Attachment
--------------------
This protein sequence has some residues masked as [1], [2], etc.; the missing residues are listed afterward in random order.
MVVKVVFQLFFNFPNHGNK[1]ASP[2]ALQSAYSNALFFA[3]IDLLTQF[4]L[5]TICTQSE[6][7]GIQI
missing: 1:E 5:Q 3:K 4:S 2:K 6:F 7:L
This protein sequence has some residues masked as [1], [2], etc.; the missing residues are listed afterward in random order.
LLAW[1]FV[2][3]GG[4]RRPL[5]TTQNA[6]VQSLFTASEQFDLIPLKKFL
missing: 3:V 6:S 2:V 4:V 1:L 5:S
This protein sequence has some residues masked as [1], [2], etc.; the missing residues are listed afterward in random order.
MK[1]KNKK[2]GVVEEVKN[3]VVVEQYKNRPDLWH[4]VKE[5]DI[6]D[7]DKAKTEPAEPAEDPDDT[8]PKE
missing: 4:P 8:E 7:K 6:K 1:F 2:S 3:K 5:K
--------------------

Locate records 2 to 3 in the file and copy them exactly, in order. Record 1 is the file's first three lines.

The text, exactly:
This protein sequence has some residues masked as [1], [2], etc.; the missing residues are listed afterward in random order.
LLAW[1]FV[2][3]GG[4]RRPL[5]TTQNA[6]VQSLFTASEQFDLIPLKKFL
missing: 3:V 6:S 2:V 4:V 1:L 5:S
This protein sequence has some residues masked as [1], [2], etc.; the missing residues are listed afterward in random order.
MK[1]KNKK[2]GVVEEVKN[3]VVVEQYKNRPDLWH[4]VKE[5]DI[6]D[7]DKAKTEPAEPAEDPDDT[8]PKE
missing: 4:P 8:E 7:K 6:K 1:F 2:S 3:K 5:K